Sudbury·Audio

Unofficial sliding hill in Sudbury shut down this winter

During a typical winter week, the hill at Queen’s Athletic field in Sudbury would normally be teeming with kids on sleds after school. But this year, all is quiet.

City fenced off popular spot at Queen’s Athletic field, following injury last year

The city has placed an orange fence at Queen's Athletic hill in Sudbury. (Megan Thomas/CBC)
It's been a popular sliding spot in Greater Sudbury for years, but the city has now fenced off the hill at Queen's Athletic Field. The CBC's Megan Thomas joined us live from the hill to talk about why sliding will no longer be allowed there. 7:52
During a typical winter week, the hill at Queen’s Athletic field in Sudbury would normally be teeming with kids on sleds after school.

But this year, all is quiet.

An orange snow fence has been placed across the hill by the city to block anyone from sliding.

The city’s director of leisure services said there is a reason why the fence is in place.

“We did have an unfortunate accident there last year,” Real Carre said.

“There was a gentleman who suffered a spinal injury."

Carre said the city had to settle a lawsuit in connection with the accident.

The City of Greater Sudbury does not maintain or monitor any official hills for sliding, but people have been bringing their sleds to the hill at Queen's Athletic field for years.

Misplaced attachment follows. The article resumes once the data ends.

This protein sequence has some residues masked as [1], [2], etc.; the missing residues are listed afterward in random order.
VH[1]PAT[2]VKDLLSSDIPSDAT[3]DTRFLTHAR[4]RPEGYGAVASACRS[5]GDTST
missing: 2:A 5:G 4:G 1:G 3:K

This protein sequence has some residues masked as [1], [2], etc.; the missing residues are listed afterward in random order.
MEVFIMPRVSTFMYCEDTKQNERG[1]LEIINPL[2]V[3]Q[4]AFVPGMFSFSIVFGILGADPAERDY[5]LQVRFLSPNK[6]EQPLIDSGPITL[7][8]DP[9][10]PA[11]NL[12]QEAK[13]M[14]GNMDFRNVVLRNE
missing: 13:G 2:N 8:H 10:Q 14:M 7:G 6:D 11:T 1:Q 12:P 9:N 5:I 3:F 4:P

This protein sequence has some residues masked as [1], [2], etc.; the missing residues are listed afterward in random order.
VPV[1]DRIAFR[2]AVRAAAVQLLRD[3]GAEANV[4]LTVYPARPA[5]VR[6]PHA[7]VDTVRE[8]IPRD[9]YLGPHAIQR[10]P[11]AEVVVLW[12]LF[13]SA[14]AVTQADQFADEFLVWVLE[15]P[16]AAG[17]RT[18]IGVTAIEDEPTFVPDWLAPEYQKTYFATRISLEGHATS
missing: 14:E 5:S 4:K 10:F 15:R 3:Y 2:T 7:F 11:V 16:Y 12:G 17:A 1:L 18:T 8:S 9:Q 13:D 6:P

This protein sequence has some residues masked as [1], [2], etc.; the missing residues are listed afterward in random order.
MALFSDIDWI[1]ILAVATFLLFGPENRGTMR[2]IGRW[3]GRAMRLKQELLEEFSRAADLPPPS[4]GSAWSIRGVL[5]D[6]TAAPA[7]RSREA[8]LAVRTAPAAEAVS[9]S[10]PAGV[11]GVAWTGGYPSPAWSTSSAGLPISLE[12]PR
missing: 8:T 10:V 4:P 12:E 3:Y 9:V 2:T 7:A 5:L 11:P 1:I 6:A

Carre said the city has a responsibility to make sure no one gets hurt on city property.

“We have asked our parks staff to monitor any other areas and if we find that there are activities going on where citizens are in fact using some of the city park land for sliding hills, then we will have to post ‘no sliding’,” he said.

Take steps for safety

Fears about injuries and legal action have made sliding a thorny issue for cities everywhere.

Municipal Risk Services is a company that advises governments on liability.

President Doug Wyseman said if cities don't sanction sliding on their property, they can’t just ignore it, and added they have to take steps to make it safer or stop it.

“The way the law is, you have to provide a reasonably safe property or premise,” he said.

So far, no other unofficial sliding spots in Sudbury have been fenced off.

However, the city said it will be posting signs in other areas it has concerns about, asking people to leave their toboggans at home.

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